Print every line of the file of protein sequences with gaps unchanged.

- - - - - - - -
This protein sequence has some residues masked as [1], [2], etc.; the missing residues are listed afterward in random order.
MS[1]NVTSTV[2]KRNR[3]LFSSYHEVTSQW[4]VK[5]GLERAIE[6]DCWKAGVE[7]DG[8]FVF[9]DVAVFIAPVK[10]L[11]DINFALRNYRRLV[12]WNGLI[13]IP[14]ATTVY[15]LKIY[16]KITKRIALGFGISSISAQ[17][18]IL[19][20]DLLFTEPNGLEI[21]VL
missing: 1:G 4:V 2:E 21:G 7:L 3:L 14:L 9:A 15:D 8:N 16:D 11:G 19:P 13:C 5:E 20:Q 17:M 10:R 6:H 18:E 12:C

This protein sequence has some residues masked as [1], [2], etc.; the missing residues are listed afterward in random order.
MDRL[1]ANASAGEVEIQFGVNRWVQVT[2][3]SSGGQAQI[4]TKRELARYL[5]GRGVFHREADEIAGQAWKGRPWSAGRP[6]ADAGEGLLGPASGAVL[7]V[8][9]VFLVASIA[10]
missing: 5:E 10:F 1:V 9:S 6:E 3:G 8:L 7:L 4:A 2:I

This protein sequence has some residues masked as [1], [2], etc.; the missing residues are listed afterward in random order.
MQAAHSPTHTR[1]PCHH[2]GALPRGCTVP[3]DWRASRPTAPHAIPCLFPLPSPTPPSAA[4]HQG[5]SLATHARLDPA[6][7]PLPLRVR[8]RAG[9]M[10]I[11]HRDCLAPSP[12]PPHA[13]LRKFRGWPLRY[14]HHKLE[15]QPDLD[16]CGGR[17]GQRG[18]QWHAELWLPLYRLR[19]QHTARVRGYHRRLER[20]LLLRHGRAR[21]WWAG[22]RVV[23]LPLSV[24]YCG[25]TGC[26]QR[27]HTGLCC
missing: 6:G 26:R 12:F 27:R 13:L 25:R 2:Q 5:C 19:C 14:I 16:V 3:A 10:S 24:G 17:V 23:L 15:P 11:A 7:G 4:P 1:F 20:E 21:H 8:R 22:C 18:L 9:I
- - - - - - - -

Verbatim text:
This protein sequence has some residues masked as [1], [2], etc.; the missing residues are listed afterward in random order.
MS[1]NVTSTV[2]KRNR[3]LFSSYHEVTSQW[4]VK[5]GLERAIE[6]DCWKAGVE[7]DG[8]FVF[9]DVAVFIAPVK[10]L[11]DINFALRNYRRLV[12]WNGLI[13]IP[14]ATTVY[15]LKIY[16]KITKRIALGFGISSISAQ[17][18]IL[19][20]DLLFTEPNGLEI[21]VL
missing: 1:G 4:V 2:E 21:G 7:L 3:L 14:L 9:A 15:D 8:N 16:D 11:G 19:P 13:C 5:E 20:Q 17:M 10:R 6:H 18:E 12:C

This protein sequence has some residues masked as [1], [2], etc.; the missing residues are listed afterward in random order.
MDRL[1]ANASAGEVEIQFGVNRWVQVT[2][3]SSGGQAQI[4]TKRELARYL[5]GRGVFHREADEIAGQAWKGRPWSAGRP[6]ADAGEGLLGPASGAVL[7]V[8][9]VFLVASIA[10]
missing: 5:E 10:F 1:V 9:S 6:E 3:G 8:L 7:L 4:A 2:I

This protein sequence has some residues masked as [1], [2], etc.; the missing residues are listed afterward in random order.
MQAAHSPTHTR[1]PCHH[2]GALPRGCTVP[3]DWRASRPTAPHAIPCLFPLPSPTPPSAA[4]HQG[5]SLATHARLDPA[6][7]PLPLRVR[8]RAG[9]M[10]I[11]HRDCLAPSP[12]PPHA[13]LRKFRGWPLRY[14]HHKLE[15]QPDLD[16]CGGR[17]GQRG[18]QWHAELWLPLYRLR[19]QHTARVRGYHRRLER[20]LLLRHGRAR[21]WWAG[22]RVV[23]LPLSV[24]YCG[25]TGC[26]QR[27]HTGLCC
missing: 6:G 26:R 12:F 27:R 13:L 25:R 2:Q 5:C 19:C 14:I 16:V 3:A 10:S 24:G 17:V 23:L 15:P 11:A 7:G 4:P 1:F 20:E 21:H 8:R 22:C 18:L 9:I